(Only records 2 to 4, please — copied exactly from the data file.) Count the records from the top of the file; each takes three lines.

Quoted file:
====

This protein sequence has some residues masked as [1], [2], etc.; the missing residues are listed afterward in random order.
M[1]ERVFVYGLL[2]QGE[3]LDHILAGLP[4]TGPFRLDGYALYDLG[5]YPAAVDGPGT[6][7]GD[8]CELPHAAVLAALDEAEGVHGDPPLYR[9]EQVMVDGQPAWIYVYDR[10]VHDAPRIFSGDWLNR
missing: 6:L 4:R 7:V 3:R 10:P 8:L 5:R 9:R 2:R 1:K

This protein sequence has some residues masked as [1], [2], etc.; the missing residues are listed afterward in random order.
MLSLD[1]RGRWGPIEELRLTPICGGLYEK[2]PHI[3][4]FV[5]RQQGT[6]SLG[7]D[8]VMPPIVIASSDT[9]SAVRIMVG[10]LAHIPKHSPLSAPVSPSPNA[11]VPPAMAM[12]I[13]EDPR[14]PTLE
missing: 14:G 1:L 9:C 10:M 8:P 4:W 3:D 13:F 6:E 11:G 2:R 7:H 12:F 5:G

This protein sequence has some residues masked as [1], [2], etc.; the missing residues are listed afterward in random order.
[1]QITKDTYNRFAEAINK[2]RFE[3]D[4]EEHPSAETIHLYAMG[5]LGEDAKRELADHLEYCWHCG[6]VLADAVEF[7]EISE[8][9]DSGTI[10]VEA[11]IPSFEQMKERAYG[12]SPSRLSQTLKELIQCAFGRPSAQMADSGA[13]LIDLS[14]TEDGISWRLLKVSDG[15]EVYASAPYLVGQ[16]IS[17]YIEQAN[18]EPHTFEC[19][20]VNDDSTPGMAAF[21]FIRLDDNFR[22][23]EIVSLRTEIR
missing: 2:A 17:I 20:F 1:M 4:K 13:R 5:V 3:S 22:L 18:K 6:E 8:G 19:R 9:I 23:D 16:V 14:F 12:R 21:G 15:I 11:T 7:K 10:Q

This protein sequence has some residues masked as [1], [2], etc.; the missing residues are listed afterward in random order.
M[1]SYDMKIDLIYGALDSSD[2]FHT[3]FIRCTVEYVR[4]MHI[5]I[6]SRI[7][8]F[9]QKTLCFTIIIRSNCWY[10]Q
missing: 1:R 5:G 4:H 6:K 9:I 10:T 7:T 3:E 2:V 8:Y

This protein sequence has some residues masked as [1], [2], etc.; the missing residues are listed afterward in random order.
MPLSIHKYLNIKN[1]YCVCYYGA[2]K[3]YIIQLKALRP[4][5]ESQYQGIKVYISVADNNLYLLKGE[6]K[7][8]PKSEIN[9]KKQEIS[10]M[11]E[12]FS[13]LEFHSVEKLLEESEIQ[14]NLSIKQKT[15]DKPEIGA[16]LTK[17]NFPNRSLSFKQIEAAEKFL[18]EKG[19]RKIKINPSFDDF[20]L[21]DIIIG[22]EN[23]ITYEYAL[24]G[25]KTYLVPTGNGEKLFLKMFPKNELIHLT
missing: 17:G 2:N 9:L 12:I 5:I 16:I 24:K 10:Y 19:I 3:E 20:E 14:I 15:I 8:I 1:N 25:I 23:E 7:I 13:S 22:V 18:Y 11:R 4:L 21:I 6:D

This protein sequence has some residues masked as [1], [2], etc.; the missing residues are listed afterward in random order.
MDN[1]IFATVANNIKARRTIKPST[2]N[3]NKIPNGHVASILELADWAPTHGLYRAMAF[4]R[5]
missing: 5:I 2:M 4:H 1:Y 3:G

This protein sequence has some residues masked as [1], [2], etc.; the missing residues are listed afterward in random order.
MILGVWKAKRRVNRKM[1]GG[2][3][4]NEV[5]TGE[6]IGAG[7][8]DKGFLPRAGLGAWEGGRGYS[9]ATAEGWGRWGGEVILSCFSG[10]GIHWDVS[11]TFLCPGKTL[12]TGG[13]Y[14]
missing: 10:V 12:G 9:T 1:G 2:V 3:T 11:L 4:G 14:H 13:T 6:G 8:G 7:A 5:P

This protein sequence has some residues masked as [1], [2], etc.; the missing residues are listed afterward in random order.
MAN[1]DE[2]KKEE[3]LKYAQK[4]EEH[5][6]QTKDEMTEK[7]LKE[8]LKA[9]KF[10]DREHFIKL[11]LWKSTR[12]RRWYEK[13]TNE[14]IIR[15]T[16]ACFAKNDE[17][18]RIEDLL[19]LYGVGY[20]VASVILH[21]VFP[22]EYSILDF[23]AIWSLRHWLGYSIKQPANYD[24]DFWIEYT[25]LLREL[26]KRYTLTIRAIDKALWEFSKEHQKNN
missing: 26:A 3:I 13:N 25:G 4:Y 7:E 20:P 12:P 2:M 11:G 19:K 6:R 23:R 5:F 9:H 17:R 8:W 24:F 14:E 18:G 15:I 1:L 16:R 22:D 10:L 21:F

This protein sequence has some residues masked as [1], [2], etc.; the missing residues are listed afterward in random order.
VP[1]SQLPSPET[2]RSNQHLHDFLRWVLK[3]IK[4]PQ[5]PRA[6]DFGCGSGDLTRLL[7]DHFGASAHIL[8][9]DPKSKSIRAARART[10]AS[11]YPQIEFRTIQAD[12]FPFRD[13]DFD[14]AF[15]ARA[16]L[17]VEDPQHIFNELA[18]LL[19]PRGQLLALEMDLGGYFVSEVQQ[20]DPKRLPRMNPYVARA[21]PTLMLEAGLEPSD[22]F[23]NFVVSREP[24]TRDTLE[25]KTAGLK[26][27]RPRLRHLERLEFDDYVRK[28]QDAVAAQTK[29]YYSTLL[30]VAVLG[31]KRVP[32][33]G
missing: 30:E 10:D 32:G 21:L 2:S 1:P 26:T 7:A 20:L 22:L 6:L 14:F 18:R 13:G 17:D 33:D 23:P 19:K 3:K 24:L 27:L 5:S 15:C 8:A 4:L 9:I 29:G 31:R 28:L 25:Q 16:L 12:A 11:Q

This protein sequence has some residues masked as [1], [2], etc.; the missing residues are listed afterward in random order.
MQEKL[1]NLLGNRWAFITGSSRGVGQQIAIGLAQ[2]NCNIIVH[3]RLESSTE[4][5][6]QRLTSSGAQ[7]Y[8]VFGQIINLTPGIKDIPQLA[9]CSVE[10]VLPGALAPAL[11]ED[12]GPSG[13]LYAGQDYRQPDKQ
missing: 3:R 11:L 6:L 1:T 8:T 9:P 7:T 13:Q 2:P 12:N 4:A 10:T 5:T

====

This protein sequence has some residues masked as [1], [2], etc.; the missing residues are listed afterward in random order.
MLSLD[1]RGRWGPIEELRLTPICGGLYEK[2]PHI[3][4]FV[5]RQQGT[6]SLG[7]D[8]VMPPIVIASSDT[9]SAVRIMVG[10]LAHIPKHSPLSAPVSPSPNA[11]VPPAMAM[12]I[13]EDPR[14]PTLE
missing: 14:G 1:L 9:C 10:M 8:P 4:W 3:D 13:F 6:E 11:G 2:R 7:H 12:F 5:G

This protein sequence has some residues masked as [1], [2], etc.; the missing residues are listed afterward in random order.
[1]QITKDTYNRFAEAINK[2]RFE[3]D[4]EEHPSAETIHLYAMG[5]LGEDAKRELADHLEYCWHCG[6]VLADAVEF[7]EISE[8][9]DSGTI[10]VEA[11]IPSFEQMKERAYG[12]SPSRLSQTLKELIQCAFGRPSAQMADSGA[13]LIDLS[14]TEDGISWRLLKVSDG[15]EVYASAPYLVGQ[16]IS[17]YIEQAN[18]EPHTFEC[19][20]VNDDSTPGMAAF[21]FIRLDDNFR[22][23]EIVSLRTEIR
missing: 2:A 17:I 20:F 1:M 4:K 13:R 5:V 3:S 22:L 18:K 6:E 8:G 19:R 9:I 23:D 16:V 14:F 12:R 21:G 15:I 11:T 7:K 10:Q

This protein sequence has some residues masked as [1], [2], etc.; the missing residues are listed afterward in random order.
M[1]SYDMKIDLIYGALDSSD[2]FHT[3]FIRCTVEYVR[4]MHI[5]I[6]SRI[7][8]F[9]QKTLCFTIIIRSNCWY[10]Q
missing: 1:R 5:G 4:H 6:K 9:I 10:T 7:T 3:E 2:V 8:Y